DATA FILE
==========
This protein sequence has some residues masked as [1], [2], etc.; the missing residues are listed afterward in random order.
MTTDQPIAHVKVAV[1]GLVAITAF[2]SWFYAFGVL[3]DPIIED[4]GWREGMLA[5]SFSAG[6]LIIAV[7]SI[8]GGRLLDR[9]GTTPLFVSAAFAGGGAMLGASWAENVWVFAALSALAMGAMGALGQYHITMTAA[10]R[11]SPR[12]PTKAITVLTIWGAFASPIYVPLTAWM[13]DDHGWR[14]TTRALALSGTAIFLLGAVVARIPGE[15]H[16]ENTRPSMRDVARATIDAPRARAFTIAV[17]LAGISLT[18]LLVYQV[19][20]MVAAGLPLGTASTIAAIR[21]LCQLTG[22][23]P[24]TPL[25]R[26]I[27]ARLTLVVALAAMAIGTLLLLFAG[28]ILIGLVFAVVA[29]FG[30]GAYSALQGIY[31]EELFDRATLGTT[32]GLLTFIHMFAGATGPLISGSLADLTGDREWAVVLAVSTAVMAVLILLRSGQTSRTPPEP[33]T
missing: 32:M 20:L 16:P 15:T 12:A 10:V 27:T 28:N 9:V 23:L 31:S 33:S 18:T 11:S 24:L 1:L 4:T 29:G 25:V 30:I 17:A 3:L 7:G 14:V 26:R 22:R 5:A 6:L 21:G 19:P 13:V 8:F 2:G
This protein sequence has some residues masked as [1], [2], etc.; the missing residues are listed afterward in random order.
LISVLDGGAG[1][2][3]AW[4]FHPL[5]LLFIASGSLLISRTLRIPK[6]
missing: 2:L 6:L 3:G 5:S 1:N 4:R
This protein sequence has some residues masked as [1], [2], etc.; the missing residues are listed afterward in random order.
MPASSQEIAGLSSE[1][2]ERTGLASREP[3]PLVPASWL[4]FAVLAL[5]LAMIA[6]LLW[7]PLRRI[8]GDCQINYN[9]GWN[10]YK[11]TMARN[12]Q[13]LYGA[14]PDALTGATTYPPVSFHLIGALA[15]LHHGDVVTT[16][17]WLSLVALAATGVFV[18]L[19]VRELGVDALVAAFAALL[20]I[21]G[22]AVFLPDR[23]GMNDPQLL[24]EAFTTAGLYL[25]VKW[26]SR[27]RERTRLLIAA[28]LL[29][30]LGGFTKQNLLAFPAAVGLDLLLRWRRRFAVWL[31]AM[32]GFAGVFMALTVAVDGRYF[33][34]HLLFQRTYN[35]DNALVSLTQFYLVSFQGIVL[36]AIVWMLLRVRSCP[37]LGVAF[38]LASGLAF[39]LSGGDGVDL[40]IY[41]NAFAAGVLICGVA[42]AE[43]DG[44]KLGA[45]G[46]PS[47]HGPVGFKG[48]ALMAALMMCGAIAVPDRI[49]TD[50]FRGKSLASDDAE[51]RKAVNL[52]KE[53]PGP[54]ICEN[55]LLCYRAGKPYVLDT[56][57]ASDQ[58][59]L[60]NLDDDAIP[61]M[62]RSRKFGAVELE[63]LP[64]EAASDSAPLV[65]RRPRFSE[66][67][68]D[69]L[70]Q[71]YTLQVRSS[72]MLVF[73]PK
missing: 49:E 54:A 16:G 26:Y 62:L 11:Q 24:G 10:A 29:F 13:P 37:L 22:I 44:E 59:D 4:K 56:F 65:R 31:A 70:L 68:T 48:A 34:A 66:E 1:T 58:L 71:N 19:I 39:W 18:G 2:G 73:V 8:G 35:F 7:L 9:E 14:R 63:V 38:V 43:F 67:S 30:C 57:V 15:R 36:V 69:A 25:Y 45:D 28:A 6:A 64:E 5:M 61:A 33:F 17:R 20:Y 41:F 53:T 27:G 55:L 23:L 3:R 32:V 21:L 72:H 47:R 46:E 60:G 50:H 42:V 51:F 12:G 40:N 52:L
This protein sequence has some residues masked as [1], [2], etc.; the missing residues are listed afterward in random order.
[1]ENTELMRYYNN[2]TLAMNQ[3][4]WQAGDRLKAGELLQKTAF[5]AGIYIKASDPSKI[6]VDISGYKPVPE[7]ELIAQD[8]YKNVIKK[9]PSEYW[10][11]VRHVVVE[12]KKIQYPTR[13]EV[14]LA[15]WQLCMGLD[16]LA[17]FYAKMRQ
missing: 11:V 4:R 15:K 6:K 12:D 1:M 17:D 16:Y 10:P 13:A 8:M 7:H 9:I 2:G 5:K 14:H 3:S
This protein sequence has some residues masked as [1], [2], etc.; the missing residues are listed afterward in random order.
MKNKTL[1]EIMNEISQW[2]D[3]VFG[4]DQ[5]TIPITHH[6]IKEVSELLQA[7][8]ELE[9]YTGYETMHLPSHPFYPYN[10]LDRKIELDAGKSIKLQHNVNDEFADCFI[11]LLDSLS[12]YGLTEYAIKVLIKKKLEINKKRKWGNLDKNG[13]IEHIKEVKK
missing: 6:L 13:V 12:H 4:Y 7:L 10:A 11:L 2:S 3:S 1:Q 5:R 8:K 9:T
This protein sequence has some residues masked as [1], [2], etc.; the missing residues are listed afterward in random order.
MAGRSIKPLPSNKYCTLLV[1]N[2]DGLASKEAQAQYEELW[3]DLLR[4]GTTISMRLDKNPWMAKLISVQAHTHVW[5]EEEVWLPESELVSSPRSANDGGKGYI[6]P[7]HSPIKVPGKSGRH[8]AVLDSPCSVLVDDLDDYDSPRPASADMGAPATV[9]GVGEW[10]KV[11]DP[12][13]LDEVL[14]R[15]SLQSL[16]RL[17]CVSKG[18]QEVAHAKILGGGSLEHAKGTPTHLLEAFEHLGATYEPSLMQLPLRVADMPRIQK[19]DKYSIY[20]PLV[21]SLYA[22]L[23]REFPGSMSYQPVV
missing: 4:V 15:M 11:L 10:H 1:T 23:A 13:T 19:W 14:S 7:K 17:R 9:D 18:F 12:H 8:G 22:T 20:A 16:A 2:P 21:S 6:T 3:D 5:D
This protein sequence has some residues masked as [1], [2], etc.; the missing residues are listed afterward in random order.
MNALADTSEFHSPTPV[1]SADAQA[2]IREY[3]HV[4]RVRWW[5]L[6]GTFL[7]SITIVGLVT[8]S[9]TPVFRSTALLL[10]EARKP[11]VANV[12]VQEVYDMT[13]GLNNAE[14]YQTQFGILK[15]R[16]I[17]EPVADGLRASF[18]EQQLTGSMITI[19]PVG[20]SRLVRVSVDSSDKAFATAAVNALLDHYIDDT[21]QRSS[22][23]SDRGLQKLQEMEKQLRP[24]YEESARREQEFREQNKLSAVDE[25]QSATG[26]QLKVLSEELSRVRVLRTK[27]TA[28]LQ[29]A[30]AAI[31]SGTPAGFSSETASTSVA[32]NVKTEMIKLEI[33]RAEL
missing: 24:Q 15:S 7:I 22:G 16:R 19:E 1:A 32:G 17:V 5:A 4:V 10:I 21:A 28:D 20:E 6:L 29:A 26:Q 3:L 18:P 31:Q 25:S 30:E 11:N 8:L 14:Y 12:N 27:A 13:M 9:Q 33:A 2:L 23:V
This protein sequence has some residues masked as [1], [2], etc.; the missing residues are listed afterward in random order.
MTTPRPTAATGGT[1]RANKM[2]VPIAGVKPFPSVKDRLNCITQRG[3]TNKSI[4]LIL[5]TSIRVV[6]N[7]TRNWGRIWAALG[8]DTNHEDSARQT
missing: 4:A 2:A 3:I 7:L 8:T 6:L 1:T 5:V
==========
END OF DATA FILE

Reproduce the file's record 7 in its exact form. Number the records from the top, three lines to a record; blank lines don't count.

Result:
This protein sequence has some residues masked as [1], [2], etc.; the missing residues are listed afterward in random order.
MNALADTSEFHSPTPV[1]SADAQA[2]IREY[3]HV[4]RVRWW[5]L[6]GTFL[7]SITIVGLVT[8]S[9]TPVFRSTALLL[10]EARKP[11]VANV[12]VQEVYDMT[13]GLNNAE[14]YQTQFGILK[15]R[16]I[17]EPVADGLRASF[18]EQQLTGSMITI[19]PVG[20]SRLVRVSVDSSDKAFATAAVNALLDHYIDDT[21]QRSS[22][23]SDRGLQKLQEMEKQLRP[24]YEESARREQEFREQNKLSAVDE[25]QSATG[26]QLKVLSEELSRVRVLRTK[27]TA[28]LQ[29]A[30]AAI[31]SGTPAGFSSETASTSVA[32]NVKTEMIKLEI[33]RAEL
missing: 24:Q 15:S 7:I 22:G 16:R 19:E 1:A 32:G 17:V 5:A 4:V 10:I 21:A 28:D 20:E 6:L 29:A 26:Q 3:L 18:P 31:Q 25:S 30:E 11:N 8:L 14:Y 12:N 27:A 13:M 9:Q 33:A 2:L 23:V